Last Swifts, Last Butterfly And First Shotatton Crossroads Lapwings. Fungi In Sand Dunes Near Barmouth.

Where I live (Staffordshire), we have a breeding colony of swifts. They’re always the last migrants to arrive and the first to go and ours have now long departed. I went to Bulgaria on August 5 and as I left my house there were numerous birds in the area.

I came back five days later and they had all gone. Occasionally I see a single swift once the majority have departed, either from the original colony or else a migrating bird that passes over, but this year, August 5 was the last date for our birds.

However, when fishing on the River Severn (Shropshire) on September 1, I saw one swift in migration flight. We’re now into October so I am confident when I say that was my last one of 2019.

At the other end of the scale, there are the Shotatton Crossroads (Shropshire) lapwings. As I travel along the A5 many times over the course of the year, they are familiar faces during the winter months. I always keep an eye open for them, especially for the first sightings, and that was on September 27.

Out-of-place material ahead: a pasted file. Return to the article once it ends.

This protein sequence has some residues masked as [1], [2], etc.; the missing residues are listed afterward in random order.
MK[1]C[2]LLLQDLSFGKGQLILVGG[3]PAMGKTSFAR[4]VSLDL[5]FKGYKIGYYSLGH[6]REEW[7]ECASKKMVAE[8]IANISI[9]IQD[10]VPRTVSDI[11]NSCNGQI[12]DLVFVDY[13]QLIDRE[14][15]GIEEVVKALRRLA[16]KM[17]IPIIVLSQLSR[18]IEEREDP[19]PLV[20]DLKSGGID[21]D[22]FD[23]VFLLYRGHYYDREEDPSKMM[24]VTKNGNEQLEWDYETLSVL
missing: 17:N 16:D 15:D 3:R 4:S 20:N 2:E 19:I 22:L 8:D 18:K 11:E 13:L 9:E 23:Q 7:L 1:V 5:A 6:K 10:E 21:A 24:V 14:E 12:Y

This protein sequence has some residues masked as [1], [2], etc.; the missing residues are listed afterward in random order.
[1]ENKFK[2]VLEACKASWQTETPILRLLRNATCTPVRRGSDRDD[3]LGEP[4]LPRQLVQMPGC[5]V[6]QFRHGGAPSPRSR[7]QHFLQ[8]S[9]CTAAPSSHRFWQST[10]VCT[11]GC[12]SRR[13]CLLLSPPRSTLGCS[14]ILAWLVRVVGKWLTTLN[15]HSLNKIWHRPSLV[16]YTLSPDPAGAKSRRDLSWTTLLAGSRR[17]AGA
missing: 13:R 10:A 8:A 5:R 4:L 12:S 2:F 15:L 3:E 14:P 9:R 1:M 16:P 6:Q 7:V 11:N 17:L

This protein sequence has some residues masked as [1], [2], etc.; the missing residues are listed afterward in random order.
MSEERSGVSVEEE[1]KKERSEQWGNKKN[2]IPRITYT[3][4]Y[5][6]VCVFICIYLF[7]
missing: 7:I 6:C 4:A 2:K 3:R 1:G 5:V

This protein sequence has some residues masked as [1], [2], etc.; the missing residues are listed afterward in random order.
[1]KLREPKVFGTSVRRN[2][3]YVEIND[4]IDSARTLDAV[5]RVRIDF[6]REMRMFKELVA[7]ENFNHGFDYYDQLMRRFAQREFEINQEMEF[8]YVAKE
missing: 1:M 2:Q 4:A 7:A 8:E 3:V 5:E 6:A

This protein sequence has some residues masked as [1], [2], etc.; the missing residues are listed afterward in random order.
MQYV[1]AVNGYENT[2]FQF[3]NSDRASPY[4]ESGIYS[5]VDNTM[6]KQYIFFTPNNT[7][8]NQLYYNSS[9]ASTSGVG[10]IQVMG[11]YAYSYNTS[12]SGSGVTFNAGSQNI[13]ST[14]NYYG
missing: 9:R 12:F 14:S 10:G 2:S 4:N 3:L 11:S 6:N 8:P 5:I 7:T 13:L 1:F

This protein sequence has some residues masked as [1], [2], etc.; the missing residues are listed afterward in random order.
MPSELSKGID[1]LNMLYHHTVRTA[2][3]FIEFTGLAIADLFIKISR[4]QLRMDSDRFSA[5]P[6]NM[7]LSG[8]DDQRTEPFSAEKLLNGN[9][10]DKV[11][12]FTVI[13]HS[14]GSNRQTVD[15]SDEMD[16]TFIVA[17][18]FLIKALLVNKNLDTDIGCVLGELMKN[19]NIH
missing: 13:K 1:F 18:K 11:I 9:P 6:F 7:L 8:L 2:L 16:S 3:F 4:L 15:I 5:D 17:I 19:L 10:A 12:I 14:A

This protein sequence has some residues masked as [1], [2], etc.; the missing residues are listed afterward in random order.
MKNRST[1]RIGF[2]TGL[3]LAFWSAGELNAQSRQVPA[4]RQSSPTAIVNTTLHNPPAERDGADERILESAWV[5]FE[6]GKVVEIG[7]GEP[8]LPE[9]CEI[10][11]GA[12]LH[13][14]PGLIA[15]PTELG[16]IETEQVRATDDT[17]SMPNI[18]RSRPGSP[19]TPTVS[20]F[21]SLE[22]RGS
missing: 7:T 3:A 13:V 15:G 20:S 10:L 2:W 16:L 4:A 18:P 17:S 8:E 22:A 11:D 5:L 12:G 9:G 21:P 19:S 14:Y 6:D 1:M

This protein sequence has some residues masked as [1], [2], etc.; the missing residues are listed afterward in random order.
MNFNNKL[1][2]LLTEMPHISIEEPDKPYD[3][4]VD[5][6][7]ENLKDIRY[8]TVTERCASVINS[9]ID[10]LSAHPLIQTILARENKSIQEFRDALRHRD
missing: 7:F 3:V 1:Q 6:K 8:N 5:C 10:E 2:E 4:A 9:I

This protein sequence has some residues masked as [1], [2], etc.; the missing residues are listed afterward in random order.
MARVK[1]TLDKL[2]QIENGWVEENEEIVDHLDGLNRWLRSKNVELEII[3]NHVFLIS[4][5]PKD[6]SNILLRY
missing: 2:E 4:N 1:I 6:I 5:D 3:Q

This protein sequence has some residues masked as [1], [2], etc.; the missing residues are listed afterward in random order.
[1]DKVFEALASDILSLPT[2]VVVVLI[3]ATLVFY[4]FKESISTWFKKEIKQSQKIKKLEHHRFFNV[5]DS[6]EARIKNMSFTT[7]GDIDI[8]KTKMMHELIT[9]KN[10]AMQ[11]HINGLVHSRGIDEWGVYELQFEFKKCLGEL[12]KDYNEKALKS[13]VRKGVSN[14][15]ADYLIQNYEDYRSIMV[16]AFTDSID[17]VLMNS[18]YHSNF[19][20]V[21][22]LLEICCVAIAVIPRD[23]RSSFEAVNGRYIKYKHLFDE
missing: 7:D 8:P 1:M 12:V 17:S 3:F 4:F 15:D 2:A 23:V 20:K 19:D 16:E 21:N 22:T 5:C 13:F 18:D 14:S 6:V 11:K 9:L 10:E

I’ve seen them since so they’re here to stay now for the next few months, until they depart for their breeding grounds in the spring.

Then there’s the last butterfly. You never know with these as they can turn up at any time during the year. I did see a small tortoiseshell in flight across the beach at Tal-y-Bont (Merionethshire) on October 1.

A day later, in the same area, I saw another small tortoiseshell, several small and large whites and the final one to date, a painted lady in the sand dunes.

Finally, talking about the beach at Tal-y-Bont, the video below features fungi seen in the sand dunes.



Welcome to my website, this is blog entry 1479. You can comment below, just add your text, email and name not compulsory. Welcome page, including bio. Return to the home page

Stewart Bloor

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